By Jen Hellow, SOAR Statewide VISTA Member
One of my oldest friends came to town a month or so before I was scheduled to begin my year of service last January and told me a phrase that would resonate through my term. We were sitting together over pizza, talking about her near-future MBA (she works in corporate philanthropy) and my impending AmeriCorps term. Annie served a VISTA year in Kansas City a few years back. She says to me, “Jen, it’s hard.”
This has stayed with me because of it emerging as a deep, sincere truth. For me, it brings to the surface a person’s motivation for doing work — not just this work, but work at all. I believe working in service to others is more important and fulfilling, in part because I’m not one to chase money up a ladder, but largely because helping people matters and that’s the focus around where I need my work. This work, an AmeriCorps term, is literally choosing to live in poverty to develop systems that help eradicate poverty. The other this work, homeless services, matters for us as a society, because people living and dying in the streets is not okay. Thankfully, those of you reading this know that, live that, and spend your time working toward solutions to this endemic issue.
This is the some of the most important work I’ve done in my life. It’s been challenging, stimulating, complicated, difficult, enriching, and solidifying. It has answered a lot of questions and created even more. I’ve connected with people nationwide about SOAR and I’ve tracked the outcomes to see the number of people statewide that SOAR helps. I walk away from my year of service with a project in my hand, starting a volunteer SOAR disability application program in a small homeless navigation center housed in a South Austin church. I’m very lucky to have been given this opportunity. It’s helped me find my way.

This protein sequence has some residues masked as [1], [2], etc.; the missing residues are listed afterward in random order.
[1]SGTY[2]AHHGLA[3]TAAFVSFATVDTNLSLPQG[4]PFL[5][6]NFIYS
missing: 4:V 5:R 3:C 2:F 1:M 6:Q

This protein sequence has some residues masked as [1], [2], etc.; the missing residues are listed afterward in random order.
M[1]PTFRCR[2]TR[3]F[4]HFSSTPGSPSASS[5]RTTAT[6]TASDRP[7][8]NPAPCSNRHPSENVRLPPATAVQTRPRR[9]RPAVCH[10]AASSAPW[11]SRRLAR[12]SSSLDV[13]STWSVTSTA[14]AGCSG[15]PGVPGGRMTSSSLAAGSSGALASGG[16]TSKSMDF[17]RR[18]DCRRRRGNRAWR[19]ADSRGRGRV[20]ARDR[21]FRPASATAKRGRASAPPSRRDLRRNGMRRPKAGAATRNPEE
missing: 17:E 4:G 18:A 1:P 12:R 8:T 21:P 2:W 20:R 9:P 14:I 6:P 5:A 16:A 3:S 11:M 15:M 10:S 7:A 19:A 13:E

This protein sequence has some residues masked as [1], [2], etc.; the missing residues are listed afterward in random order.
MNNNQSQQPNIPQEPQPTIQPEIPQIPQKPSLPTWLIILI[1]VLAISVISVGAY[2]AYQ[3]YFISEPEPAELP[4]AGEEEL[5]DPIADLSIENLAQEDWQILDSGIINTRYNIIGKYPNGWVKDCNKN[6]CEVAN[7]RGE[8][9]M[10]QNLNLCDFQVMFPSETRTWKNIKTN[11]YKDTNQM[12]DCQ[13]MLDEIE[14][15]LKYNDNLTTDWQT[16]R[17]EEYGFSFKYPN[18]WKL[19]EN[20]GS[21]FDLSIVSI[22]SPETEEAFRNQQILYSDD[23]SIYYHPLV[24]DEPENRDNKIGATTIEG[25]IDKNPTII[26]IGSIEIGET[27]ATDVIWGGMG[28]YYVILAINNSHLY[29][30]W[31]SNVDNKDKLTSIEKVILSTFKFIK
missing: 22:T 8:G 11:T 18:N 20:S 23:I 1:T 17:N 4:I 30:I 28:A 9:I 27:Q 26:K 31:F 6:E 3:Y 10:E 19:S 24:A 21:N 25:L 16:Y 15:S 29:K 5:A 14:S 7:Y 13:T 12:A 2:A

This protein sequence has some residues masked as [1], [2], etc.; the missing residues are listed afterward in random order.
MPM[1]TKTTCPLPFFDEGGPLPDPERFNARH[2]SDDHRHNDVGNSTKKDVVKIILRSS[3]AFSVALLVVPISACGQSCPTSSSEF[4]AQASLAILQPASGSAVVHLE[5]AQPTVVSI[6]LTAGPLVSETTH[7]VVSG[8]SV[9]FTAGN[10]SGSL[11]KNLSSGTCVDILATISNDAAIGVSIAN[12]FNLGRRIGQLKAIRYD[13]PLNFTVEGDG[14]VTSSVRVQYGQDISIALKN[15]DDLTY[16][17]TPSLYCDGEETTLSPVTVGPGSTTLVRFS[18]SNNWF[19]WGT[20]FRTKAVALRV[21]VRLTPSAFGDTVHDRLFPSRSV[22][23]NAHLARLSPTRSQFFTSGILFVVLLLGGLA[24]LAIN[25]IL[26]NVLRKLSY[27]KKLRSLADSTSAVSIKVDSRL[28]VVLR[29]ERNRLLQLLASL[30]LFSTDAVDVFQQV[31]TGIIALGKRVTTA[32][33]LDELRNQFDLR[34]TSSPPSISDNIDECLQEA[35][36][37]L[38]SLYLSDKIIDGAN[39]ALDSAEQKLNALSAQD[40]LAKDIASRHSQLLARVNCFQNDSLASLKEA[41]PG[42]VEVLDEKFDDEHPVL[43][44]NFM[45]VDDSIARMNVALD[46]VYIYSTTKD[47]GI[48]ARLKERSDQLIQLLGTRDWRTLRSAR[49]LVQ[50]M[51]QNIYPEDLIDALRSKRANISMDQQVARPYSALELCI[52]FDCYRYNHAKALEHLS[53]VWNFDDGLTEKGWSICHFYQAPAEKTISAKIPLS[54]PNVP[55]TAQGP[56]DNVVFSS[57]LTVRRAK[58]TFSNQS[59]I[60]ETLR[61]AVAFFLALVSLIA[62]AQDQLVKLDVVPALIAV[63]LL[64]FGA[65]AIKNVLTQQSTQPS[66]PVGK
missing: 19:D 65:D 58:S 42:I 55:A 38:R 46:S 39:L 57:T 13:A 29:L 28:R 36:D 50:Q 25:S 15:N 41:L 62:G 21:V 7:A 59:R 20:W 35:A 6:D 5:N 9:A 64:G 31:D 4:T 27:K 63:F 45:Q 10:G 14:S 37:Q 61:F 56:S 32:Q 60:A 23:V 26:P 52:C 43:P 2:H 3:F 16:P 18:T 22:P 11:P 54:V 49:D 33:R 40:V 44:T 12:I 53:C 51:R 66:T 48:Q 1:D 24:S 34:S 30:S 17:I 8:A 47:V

I’m endlessly thankful to THN for this opportunity, for taking me in and letting me explore how to make this work. To me, a big part of being an AmeriCorps member is being able to see through the haze and find the right path to answer what you’re doing. SOAR has such huge potential to make a difference in the lives of people living through homelessness and I’m grateful I’ve been able to be involved at all.
To all current and future AmeriCorps members reading this, I wish you fortitude to stay the course because you know what you’re doing and you’re doing it on purpose. It’s good work so keep on keeping on. Remember, we can do hard things (together!).